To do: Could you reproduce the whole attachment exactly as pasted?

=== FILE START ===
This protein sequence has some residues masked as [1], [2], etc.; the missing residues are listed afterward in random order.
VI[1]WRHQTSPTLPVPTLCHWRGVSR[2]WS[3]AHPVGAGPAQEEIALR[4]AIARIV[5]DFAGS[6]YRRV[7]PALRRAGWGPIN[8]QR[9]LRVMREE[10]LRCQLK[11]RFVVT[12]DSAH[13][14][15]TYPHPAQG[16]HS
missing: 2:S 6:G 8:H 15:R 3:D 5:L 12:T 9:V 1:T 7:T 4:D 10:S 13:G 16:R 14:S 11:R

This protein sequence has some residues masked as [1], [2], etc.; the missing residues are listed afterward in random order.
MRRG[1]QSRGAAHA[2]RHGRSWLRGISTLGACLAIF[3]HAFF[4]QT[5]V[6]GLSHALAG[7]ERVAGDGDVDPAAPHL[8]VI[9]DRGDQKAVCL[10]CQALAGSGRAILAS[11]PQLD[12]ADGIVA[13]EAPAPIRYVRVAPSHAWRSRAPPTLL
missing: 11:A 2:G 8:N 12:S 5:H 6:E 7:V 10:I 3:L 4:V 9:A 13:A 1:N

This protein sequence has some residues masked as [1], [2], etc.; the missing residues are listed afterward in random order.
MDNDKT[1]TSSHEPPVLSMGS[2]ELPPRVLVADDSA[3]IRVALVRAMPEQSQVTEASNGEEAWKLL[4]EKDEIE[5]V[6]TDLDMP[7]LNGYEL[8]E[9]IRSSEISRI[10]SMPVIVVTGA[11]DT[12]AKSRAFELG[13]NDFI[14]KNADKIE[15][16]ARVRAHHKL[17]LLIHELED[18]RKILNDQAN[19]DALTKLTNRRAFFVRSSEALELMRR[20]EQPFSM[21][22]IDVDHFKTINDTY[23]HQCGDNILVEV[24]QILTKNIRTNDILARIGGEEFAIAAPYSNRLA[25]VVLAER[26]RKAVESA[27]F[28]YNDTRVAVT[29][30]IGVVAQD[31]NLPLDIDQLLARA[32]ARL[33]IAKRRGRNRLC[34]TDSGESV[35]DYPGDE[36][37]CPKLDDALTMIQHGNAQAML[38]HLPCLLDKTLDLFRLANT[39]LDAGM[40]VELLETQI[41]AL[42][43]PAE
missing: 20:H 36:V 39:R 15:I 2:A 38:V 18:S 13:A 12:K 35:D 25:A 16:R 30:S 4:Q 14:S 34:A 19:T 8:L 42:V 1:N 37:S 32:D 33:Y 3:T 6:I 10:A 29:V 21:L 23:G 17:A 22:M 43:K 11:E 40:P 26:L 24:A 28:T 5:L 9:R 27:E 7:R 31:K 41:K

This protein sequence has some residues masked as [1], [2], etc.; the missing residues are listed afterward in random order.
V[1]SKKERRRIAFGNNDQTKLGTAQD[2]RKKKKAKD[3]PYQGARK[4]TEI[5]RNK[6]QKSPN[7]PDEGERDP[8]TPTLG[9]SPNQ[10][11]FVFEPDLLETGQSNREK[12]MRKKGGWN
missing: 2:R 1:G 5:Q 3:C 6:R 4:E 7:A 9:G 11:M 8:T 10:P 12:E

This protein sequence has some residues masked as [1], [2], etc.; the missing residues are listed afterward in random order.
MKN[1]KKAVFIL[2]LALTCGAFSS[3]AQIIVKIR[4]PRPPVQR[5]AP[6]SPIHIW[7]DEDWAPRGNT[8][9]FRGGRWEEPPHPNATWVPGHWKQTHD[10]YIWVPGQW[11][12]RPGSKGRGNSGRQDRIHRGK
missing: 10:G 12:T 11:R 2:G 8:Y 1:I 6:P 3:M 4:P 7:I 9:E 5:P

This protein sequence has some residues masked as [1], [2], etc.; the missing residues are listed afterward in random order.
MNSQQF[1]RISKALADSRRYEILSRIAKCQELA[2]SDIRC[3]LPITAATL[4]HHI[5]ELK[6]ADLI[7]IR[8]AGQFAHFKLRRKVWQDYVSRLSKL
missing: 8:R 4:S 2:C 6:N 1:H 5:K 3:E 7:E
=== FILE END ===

This protein sequence has some residues masked as [1], [2], etc.; the missing residues are listed afterward in random order.
VI[1]WRHQTSPTLPVPTLCHWRGVSR[2]WS[3]AHPVGAGPAQEEIALR[4]AIARIV[5]DFAGS[6]YRRV[7]PALRRAGWGPIN[8]QR[9]LRVMREE[10]LRCQLK[11]RFVVT[12]DSAH[13][14][15]TYPHPAQG[16]HS
missing: 2:S 6:G 8:H 15:R 3:D 5:L 12:T 9:V 1:T 7:T 4:D 10:S 13:G 16:R 14:S 11:R

This protein sequence has some residues masked as [1], [2], etc.; the missing residues are listed afterward in random order.
MRRG[1]QSRGAAHA[2]RHGRSWLRGISTLGACLAIF[3]HAFF[4]QT[5]V[6]GLSHALAG[7]ERVAGDGDVDPAAPHL[8]VI[9]DRGDQKAVCL[10]CQALAGSGRAILAS[11]PQLD[12]ADGIVA[13]EAPAPIRYVRVAPSHAWRSRAPPTLL
missing: 11:A 2:G 8:N 12:S 5:H 6:E 7:V 10:I 3:L 4:V 9:A 13:A 1:N

This protein sequence has some residues masked as [1], [2], etc.; the missing residues are listed afterward in random order.
MDNDKT[1]TSSHEPPVLSMGS[2]ELPPRVLVADDSA[3]IRVALVRAMPEQSQVTEASNGEEAWKLL[4]EKDEIE[5]V[6]TDLDMP[7]LNGYEL[8]E[9]IRSSEISRI[10]SMPVIVVTGA[11]DT[12]AKSRAFELG[13]NDFI[14]KNADKIE[15][16]ARVRAHHKL[17]LLIHELED[18]RKILNDQAN[19]DALTKLTNRRAFFVRSSEALELMRR[20]EQPFSM[21][22]IDVDHFKTINDTY[23]HQCGDNILVEV[24]QILTKNIRTNDILARIGGEEFAIAAPYSNRLA[25]VVLAER[26]RKAVESA[27]F[28]YNDTRVAVT[29][30]IGVVAQD[31]NLPLDIDQLLARA[32]ARL[33]IAKRRGRNRLC[34]TDSGESV[35]DYPGDE[36][37]CPKLDDALTMIQHGNAQAML[38]HLPCLLDKTLDLFRLANT[39]LDAGM[40]VELLETQI[41]AL[42][43]PAE
missing: 20:H 36:V 39:R 15:I 2:A 38:V 18:S 13:A 12:K 35:D 25:A 16:R 30:S 4:Q 14:S 34:A 19:T 8:L 42:V 1:N 37:S 32:D 33:Y 3:T 6:I 10:A 29:V 21:L 23:G 17:A 22:M 43:K 11:E 40:P 26:L 24:A 28:T 5:L 9:R 27:E 7:R 31:K 41:K

This protein sequence has some residues masked as [1], [2], etc.; the missing residues are listed afterward in random order.
V[1]SKKERRRIAFGNNDQTKLGTAQD[2]RKKKKAKD[3]PYQGARK[4]TEI[5]RNK[6]QKSPN[7]PDEGERDP[8]TPTLG[9]SPNQ[10][11]FVFEPDLLETGQSNREK[12]MRKKGGWN
missing: 2:R 1:G 5:Q 3:C 6:R 4:E 7:A 9:G 11:M 8:T 10:P 12:E

This protein sequence has some residues masked as [1], [2], etc.; the missing residues are listed afterward in random order.
MKN[1]KKAVFIL[2]LALTCGAFSS[3]AQIIVKIR[4]PRPPVQR[5]AP[6]SPIHIW[7]DEDWAPRGNT[8][9]FRGGRWEEPPHPNATWVPGHWKQTHD[10]YIWVPGQW[11][12]RPGSKGRGNSGRQDRIHRGK
missing: 10:G 12:T 11:R 2:G 8:Y 1:I 6:P 3:M 4:P 7:I 9:E 5:P

This protein sequence has some residues masked as [1], [2], etc.; the missing residues are listed afterward in random order.
MNSQQF[1]RISKALADSRRYEILSRIAKCQELA[2]SDIRC[3]LPITAATL[4]HHI[5]ELK[6]ADLI[7]IR[8]AGQFAHFKLRRKVWQDYVSRLSKL
missing: 8:R 4:S 2:C 6:N 1:H 5:K 3:E 7:E